Peniel literally means, "face of God".  What wonderful mystery is revealed in that.  Why do we need to ask our angel his name?

Thank you my Angel.

Monday, October 01, 2018

“Chiamami col tuo nome… Call Me By Your Name”

This weekend I finally watched the film ...

Today, Fr. Z posts about it.  It's being hailed as poetic in Italy.  Dolci.  Fr. Z calls it 'highly morally offensive '.  I agree that it is.

I had the film on DVD for months, but I wasn't too eager to watch it, not sure how graphic it was.  I didn't finish watching it because it was not only somewhat graphic, but creepily suggestive and almost seductive.  There were a couple of parts which reminded me of what happened to me in my youth, and I felt ashamed.  Therefore, if something happened to you in your youth, I would avoid the film entirely.

Sets and cinematography are indeed poetic, or artful.  The film moves very slowly and ponderously ... yet it the portrayals strike me as trivial - even boring.  The characters are not engaging and have little depth.  They spend a lot of time engaging in heterosexual flirting and recreational sex with women before the two men come together.  The older one supposedly showing the other one how to do it?  

Then they fall in love, and the parents don't mind, nor did they mind their 17 year old engaging in sex with girls.  They were very evolved parents, permissive and accepting of anything their son chose to do.  They appear to be completely amoral - albeit not debauched.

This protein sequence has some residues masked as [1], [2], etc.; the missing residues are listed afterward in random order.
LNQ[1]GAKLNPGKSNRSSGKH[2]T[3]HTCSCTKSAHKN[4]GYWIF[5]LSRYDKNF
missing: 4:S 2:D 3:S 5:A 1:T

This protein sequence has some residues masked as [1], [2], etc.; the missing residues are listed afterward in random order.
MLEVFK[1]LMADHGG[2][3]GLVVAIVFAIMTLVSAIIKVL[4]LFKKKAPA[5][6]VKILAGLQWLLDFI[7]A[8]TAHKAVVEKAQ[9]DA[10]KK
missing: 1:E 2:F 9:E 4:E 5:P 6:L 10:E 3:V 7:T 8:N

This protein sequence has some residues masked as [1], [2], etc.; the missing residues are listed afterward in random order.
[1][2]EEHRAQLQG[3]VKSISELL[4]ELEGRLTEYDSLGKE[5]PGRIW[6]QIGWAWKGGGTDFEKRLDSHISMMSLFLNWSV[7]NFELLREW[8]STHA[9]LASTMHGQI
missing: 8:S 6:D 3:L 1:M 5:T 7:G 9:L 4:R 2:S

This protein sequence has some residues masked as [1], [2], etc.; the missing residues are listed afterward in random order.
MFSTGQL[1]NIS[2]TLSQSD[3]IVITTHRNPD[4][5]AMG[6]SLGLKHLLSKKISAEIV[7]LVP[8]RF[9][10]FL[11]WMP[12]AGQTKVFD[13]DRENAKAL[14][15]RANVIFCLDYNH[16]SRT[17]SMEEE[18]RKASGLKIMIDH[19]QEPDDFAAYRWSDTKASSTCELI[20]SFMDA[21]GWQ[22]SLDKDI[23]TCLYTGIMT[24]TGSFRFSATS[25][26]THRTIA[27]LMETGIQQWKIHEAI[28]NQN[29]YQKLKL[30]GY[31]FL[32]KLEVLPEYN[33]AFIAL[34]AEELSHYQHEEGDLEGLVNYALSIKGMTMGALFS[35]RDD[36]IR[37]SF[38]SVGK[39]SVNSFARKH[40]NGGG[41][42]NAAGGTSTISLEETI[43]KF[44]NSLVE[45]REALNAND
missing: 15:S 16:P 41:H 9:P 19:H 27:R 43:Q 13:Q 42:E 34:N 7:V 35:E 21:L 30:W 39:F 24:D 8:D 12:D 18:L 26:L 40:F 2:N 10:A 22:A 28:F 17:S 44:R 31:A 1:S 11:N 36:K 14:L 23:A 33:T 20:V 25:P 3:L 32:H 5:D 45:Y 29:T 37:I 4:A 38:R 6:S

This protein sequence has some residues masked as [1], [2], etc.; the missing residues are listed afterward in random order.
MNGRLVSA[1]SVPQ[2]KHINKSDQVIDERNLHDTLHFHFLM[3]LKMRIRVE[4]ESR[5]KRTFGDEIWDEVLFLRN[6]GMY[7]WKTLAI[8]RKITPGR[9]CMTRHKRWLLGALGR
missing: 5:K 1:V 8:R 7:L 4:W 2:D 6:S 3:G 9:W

Fr. Z says the film is basically about pederasty.  I suppose it is a romantic pederasty story - they fall in love - more or less initiated by the younger man, the 17 year old, who appears much more boyish than his age.  One can call it pederasty - but that also lifts it out of the LGBTQ labeling system.  It separates it from homosexuality, if you will.

How?  First of all, the long build-up to the passionate romance between the two males is peppered with heterosexual encounters - flirting and dating and recreational sex.  Slowly the younger man's interest focuses upon the older man's presence.  He's curious about him, but Armie Hammer's character appears completely uninterested in the younger boy-man.  In fact he is rude to him.  Yet suddenly the boy-man expresses his desire as curiosity about male to male sex.  Then it happens after some resistance on the part of the older male.  Almost immediately they fall in love - surprisingly comfortable with kissing and fondling one another afterward.